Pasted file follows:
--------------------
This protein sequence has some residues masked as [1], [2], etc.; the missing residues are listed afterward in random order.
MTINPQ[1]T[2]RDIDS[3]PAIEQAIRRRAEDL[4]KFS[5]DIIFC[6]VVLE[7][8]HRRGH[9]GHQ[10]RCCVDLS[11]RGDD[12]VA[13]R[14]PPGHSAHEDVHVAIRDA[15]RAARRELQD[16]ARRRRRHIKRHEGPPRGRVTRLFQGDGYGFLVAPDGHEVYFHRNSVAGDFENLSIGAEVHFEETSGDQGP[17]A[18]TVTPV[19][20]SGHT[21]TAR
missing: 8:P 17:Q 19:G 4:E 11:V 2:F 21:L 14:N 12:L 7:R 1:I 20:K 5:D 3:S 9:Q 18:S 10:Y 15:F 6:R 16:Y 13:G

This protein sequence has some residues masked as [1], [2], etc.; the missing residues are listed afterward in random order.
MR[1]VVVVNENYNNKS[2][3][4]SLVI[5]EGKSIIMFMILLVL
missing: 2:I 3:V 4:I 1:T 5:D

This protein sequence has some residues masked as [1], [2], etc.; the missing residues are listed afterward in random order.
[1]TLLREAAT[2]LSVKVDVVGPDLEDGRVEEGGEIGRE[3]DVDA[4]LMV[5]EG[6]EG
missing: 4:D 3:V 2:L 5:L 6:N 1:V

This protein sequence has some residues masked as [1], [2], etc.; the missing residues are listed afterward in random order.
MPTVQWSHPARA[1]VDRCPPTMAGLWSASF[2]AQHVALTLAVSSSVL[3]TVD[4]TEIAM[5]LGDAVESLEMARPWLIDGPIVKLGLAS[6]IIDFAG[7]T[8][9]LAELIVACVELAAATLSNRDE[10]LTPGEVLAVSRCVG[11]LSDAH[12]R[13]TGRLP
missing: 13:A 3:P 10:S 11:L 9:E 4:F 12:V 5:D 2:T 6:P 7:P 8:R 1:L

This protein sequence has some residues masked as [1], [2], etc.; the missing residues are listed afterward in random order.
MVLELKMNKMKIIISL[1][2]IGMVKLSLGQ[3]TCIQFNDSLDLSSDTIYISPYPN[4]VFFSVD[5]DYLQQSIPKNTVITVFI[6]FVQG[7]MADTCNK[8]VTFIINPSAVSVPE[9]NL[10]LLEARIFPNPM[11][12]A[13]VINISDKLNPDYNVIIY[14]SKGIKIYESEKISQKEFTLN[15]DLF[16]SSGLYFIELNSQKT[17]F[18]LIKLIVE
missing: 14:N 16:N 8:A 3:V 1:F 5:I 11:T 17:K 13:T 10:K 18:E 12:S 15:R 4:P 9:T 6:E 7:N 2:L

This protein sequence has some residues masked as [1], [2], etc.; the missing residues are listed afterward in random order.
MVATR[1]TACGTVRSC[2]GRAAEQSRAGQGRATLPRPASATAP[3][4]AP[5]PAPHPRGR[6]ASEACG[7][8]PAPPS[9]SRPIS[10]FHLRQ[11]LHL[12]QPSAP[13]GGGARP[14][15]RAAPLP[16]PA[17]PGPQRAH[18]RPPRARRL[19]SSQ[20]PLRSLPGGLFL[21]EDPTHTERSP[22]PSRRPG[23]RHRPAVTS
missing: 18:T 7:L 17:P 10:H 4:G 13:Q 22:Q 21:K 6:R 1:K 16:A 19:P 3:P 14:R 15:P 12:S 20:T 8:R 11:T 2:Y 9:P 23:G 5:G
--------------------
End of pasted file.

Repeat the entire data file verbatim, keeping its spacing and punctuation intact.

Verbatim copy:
This protein sequence has some residues masked as [1], [2], etc.; the missing residues are listed afterward in random order.
MTINPQ[1]T[2]RDIDS[3]PAIEQAIRRRAEDL[4]KFS[5]DIIFC[6]VVLE[7][8]HRRGH[9]GHQ[10]RCCVDLS[11]RGDD[12]VA[13]R[14]PPGHSAHEDVHVAIRDA[15]RAARRELQD[16]ARRRRRHIKRHEGPPRGRVTRLFQGDGYGFLVAPDGHEVYFHRNSVAGDFENLSIGAEVHFEETSGDQGP[17]A[18]TVTPV[19][20]SGHT[21]TAR
missing: 8:P 17:Q 19:G 4:E 11:V 2:F 21:L 14:N 12:L 7:R 1:I 20:K 5:D 3:S 9:Q 18:S 10:Y 15:F 6:R 16:Y 13:G

This protein sequence has some residues masked as [1], [2], etc.; the missing residues are listed afterward in random order.
MR[1]VVVVNENYNNKS[2][3][4]SLVI[5]EGKSIIMFMILLVL
missing: 2:I 3:V 4:I 1:T 5:D

This protein sequence has some residues masked as [1], [2], etc.; the missing residues are listed afterward in random order.
[1]TLLREAAT[2]LSVKVDVVGPDLEDGRVEEGGEIGRE[3]DVDA[4]LMV[5]EG[6]EG
missing: 4:D 3:V 2:L 5:L 6:N 1:V

This protein sequence has some residues masked as [1], [2], etc.; the missing residues are listed afterward in random order.
MPTVQWSHPARA[1]VDRCPPTMAGLWSASF[2]AQHVALTLAVSSSVL[3]TVD[4]TEIAM[5]LGDAVESLEMARPWLIDGPIVKLGLAS[6]IIDFAG[7]T[8][9]LAELIVACVELAAATLSNRDE[10]LTPGEVLAVSRCVG[11]LSDAH[12]R[13]TGRLP
missing: 13:A 3:P 10:S 11:L 9:E 4:F 12:V 5:D 2:T 6:P 7:P 8:R 1:L

This protein sequence has some residues masked as [1], [2], etc.; the missing residues are listed afterward in random order.
MVLELKMNKMKIIISL[1][2]IGMVKLSLGQ[3]TCIQFNDSLDLSSDTIYISPYPN[4]VFFSVD[5]DYLQQSIPKNTVITVFI[6]FVQG[7]MADTCNK[8]VTFIINPSAVSVPE[9]NL[10]LLEARIFPNPM[11][12]A[13]VINISDKLNPDYNVIIY[14]SKGIKIYESEKISQKEFTLN[15]DLF[16]SSGLYFIELNSQKT[17]F[18]LIKLIVE
missing: 14:N 16:N 8:A 3:V 1:F 5:I 11:T 17:K 13:T 10:K 18:E 12:S 15:R 4:P 9:T 6:E 7:N 2:L

This protein sequence has some residues masked as [1], [2], etc.; the missing residues are listed afterward in random order.
MVATR[1]TACGTVRSC[2]GRAAEQSRAGQGRATLPRPASATAP[3][4]AP[5]PAPHPRGR[6]ASEACG[7][8]PAPPS[9]SRPIS[10]FHLRQ[11]LHL[12]QPSAP[13]GGGARP[14][15]RAAPLP[16]PA[17]PGPQRAH[18]RPPRARRL[19]SSQ[20]PLRSLPGGLFL[21]EDPTHTERSP[22]PSRRPG[23]RHRPAVTS
missing: 18:T 7:L 17:P 10:H 4:G 13:Q 22:Q 21:K 6:R 1:K 16:A 19:P 3:P 14:R 15:P 12:S 20:T 8:R 11:T 2:Y 9:P 23:G 5:G